|کد مقاله||کد نشریه||سال انتشار||مقاله انگلیسی||ترجمه فارسی||نسخه تمام متن|
|82309||158389||2010||9 صفحه PDF||سفارش دهید||دانلود رایگان|
With increasing patterns of climate change and variability, water resources for agriculture may become more unpredictable. The possibilities of decreased precipitation and increased competition for water resources will be especially important for farmers who depend on rainfed agriculture. A study of coffee agroforestry systems in Southern Mexico (Chiapas, Mexico) was conducted to examine the ability of shade trees to maintain water availability for the coffee crop in a shade agroecosystem. Soil moisture, soil evaporation rates, and the evaporative transpiration potential of coffee plants were measured to examine the amount of water available to coffee plants and potential amount of water lost by the soil and coffee plants in systems under varying levels of shade cover. Soil evaporation and evaporative demand for crop transpiration were compared in coffee systems under different levels of shade canopy during both the wet season and dry season between July 2004 and June 2005. With 60–80% shade cover, daily soil evaporation rates significantly decreased by 41% compared to the low shade site (10–30% shade), although high levels of soil moisture were maintained in the dry season with only 30–65% shade cover. Coffee transpiration demand was strongly affected by shade cover as shade cover affects microclimate and the radiant energy within the system. Microclimate factors (light, temperature, and air saturation vapor pressure deficit) showed strong correlations to evaporative demand as a result. Shade cover ≥30% showed significant reductions of 32% in evaporative transpiration demand when compared to the low shade site. The presence of shade cover in agroforestry systems is capable of reducing overall evaporative demand from soil evaporation and coffee transpiration, therefore offering a higher level of crop protection for farmers with agricultural vulnerability to reduced water resources.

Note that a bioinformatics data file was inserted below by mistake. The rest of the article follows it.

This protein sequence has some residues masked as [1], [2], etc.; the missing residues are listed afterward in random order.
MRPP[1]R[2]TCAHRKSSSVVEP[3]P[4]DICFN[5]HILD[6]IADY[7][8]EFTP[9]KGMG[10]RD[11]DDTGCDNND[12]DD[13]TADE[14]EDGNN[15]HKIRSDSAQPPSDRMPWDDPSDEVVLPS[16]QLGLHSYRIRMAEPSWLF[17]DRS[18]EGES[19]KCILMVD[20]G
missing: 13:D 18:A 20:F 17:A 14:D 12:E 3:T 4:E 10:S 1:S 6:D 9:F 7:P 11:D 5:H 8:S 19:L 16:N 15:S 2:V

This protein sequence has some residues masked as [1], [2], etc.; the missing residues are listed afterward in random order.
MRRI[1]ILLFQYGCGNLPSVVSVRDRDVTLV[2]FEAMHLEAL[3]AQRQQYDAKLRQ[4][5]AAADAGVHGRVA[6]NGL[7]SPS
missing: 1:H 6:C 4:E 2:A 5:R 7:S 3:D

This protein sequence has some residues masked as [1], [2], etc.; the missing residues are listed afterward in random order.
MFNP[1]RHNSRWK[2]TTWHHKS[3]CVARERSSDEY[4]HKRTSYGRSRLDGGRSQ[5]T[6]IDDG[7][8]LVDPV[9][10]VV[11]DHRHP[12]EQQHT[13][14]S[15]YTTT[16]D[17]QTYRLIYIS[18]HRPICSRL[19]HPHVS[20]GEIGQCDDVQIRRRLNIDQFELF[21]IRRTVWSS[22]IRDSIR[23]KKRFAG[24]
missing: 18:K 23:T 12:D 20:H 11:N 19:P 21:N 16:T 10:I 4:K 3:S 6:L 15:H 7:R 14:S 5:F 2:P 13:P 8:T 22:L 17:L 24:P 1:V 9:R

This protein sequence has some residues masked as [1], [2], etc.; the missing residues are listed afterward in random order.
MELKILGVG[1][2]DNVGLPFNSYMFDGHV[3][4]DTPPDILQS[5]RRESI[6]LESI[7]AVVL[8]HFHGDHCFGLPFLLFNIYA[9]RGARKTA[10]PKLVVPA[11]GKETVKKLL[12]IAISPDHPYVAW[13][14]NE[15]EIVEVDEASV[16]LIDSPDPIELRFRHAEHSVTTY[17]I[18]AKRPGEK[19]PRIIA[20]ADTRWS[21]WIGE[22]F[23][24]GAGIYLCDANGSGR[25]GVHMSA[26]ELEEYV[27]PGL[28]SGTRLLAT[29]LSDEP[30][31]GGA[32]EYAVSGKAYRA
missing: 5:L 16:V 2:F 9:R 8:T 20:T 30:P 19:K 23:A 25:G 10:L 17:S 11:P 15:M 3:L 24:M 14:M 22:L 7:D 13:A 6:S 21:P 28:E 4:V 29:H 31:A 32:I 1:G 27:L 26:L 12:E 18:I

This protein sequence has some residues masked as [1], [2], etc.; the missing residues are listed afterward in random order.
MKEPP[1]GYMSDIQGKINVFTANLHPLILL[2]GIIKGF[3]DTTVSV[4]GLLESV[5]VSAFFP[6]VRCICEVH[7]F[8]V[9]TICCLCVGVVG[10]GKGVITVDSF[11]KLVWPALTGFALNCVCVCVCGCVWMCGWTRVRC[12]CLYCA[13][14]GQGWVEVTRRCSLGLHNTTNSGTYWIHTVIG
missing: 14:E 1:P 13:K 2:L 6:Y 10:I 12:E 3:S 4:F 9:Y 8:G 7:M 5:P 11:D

Journal: Agricultural and Forest Meteorology - Volume 150, Issue 4, 15 April 2010, Pages 510–518